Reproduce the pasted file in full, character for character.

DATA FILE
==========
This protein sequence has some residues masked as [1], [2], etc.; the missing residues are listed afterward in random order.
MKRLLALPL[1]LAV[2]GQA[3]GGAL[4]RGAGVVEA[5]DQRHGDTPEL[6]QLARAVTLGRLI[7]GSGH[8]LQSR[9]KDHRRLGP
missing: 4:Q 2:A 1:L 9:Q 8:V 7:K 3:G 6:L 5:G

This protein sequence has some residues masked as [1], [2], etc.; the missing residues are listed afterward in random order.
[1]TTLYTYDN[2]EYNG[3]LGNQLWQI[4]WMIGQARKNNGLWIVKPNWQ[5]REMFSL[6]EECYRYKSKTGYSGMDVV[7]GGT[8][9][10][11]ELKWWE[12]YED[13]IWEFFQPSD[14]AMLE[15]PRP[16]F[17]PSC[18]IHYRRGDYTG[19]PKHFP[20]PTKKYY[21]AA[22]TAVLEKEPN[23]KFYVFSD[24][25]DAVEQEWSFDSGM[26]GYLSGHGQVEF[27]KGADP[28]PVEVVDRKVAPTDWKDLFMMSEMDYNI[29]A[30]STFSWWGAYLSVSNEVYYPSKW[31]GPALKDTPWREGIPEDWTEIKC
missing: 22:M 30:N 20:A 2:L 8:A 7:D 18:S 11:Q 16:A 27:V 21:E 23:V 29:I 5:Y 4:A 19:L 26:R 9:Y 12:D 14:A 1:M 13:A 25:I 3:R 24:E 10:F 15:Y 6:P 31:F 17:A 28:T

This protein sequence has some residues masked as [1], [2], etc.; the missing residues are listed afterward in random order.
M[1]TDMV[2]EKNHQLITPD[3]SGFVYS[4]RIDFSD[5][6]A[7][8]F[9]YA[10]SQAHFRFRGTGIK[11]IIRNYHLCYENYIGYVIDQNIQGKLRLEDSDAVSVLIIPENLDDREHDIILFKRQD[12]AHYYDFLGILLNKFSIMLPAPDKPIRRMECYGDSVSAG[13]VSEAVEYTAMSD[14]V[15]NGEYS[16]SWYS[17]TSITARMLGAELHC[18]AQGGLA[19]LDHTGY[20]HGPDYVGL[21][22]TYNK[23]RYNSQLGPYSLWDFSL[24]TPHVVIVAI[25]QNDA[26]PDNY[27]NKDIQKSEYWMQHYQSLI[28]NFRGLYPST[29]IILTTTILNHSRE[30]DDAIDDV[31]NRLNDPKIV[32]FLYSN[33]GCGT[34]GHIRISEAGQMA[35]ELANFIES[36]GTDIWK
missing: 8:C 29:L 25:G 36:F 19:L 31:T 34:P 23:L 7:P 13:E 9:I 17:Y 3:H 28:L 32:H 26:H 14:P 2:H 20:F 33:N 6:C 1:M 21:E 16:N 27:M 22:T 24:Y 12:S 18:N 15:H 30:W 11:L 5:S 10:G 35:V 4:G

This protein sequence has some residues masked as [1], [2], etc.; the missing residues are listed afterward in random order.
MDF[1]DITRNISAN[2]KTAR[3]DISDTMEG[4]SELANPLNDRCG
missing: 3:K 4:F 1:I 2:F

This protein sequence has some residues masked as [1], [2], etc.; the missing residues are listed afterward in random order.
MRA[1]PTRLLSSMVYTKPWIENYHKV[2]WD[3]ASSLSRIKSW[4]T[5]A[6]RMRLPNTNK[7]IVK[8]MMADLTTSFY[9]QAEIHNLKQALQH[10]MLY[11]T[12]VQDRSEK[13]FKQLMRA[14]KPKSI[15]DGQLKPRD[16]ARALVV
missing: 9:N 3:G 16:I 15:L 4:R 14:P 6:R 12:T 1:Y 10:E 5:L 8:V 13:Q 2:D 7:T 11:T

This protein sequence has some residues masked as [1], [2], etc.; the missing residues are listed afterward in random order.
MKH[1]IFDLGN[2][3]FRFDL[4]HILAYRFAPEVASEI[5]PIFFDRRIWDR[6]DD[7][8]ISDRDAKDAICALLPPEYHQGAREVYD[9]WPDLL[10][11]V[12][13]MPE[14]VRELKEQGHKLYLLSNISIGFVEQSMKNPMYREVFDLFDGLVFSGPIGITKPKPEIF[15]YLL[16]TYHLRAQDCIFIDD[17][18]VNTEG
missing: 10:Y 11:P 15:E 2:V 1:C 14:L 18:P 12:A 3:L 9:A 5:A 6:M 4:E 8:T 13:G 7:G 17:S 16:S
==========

This protein sequence has some residues masked as [1], [2], etc.; the missing residues are listed afterward in random order.
MKRLLALPL[1]LAV[2]GQA[3]GGAL[4]RGAGVVEA[5]DQRHGDTPEL[6]QLARAVTLGRLI[7]GSGH[8]LQSR[9]KDHRRLGP
missing: 4:Q 2:A 1:L 9:Q 8:V 7:K 3:G 6:L 5:G

This protein sequence has some residues masked as [1], [2], etc.; the missing residues are listed afterward in random order.
[1]TTLYTYDN[2]EYNG[3]LGNQLWQI[4]WMIGQARKNNGLWIVKPNWQ[5]REMFSL[6]EECYRYKSKTGYSGMDVV[7]GGT[8][9][10][11]ELKWWE[12]YED[13]IWEFFQPSD[14]AMLE[15]PRP[16]F[17]PSC[18]IHYRRGDYTG[19]PKHFP[20]PTKKYY[21]AA[22]TAVLEKEPN[23]KFYVFSD[24][25]DAVEQEWSFDSGM[26]GYLSGHGQVEF[27]KGADP[28]PVEVVDRKVAPTDWKDLFMMSEMDYNI[29]A[30]STFSWWGAYLSVSNEVYYPSKW[31]GPALKDTPWREGIPEDWTEIKC
missing: 22:M 30:N 20:A 2:L 8:A 7:D 18:S 11:Q 16:A 27:V 21:E 23:V 29:I 5:Y 4:A 19:L 26:R 9:Y 12:D 14:A 1:M 13:A 25:I 3:R 24:E 10:F 15:Y 6:P 31:F 17:A 28:T

This protein sequence has some residues masked as [1], [2], etc.; the missing residues are listed afterward in random order.
M[1]TDMV[2]EKNHQLITPD[3]SGFVYS[4]RIDFSD[5][6]A[7][8]F[9]YA[10]SQAHFRFRGTGIK[11]IIRNYHLCYENYIGYVIDQNIQGKLRLEDSDAVSVLIIPENLDDREHDIILFKRQD[12]AHYYDFLGILLNKFSIMLPAPDKPIRRMECYGDSVSAG[13]VSEAVEYTAMSD[14]V[15]NGEYS[16]SWYS[17]TSITARMLGAELHC[18]AQGGLA[19]LDHTGY[20]HGPDYVGL[21][22]TYNK[23]RYNSQLGPYSLWDFSL[24]TPHVVIVAI[25]QNDA[26]PDNY[27]NKDIQKSEYWMQHYQSLI[28]NFRGLYPST[29]IILTTTILNHSRE[30]DDAIDDV[31]NRLNDPKIV[32]FLYSN[33]GCGT[34]GHIRISEAGQMA[35]ELANFIES[36]GTDIWK
missing: 8:C 29:L 25:G 36:F 19:L 31:T 34:P 23:L 7:P 13:E 9:I 17:Y 3:H 28:L 32:H 26:H 14:P 2:H 20:F 33:N 6:C 1:M 21:E 16:N 27:M 22:T 24:Y 12:S 18:N 15:H 30:W 11:L 5:S 10:G 35:V 4:G

This protein sequence has some residues masked as [1], [2], etc.; the missing residues are listed afterward in random order.
MDF[1]DITRNISAN[2]KTAR[3]DISDTMEG[4]SELANPLNDRCG
missing: 3:K 4:F 1:I 2:F

This protein sequence has some residues masked as [1], [2], etc.; the missing residues are listed afterward in random order.
MRA[1]PTRLLSSMVYTKPWIENYHKV[2]WD[3]ASSLSRIKSW[4]T[5]A[6]RMRLPNTNK[7]IVK[8]MMADLTTSFY[9]QAEIHNLKQALQH[10]MLY[11]T[12]VQDRSEK[13]FKQLMRA[14]KPKSI[15]DGQLKPRD[16]ARALVV
missing: 9:N 3:G 16:I 15:L 4:R 14:P 6:R 12:T 1:Y 10:E 5:L 8:V 13:Q 2:D 7:T 11:T

This protein sequence has some residues masked as [1], [2], etc.; the missing residues are listed afterward in random order.
MKH[1]IFDLGN[2][3]FRFDL[4]HILAYRFAPEVASEI[5]PIFFDRRIWDR[6]DD[7][8]ISDRDAKDAICALLPPEYHQGAREVYD[9]WPDLL[10][11]V[12][13]MPE[14]VRELKEQGHKLYLLSNISIGFVEQSMKNPMYREVFDLFDGLVFSGPIGITKPKPEIF[15]YLL[16]TYHLRAQDCIFIDD[17][18]VNTEG
missing: 10:Y 11:P 15:E 2:V 1:C 14:L 18:P 12:A 3:L 9:A 5:A 6:M 4:E 8:T 13:G 7:G 17:S 16:S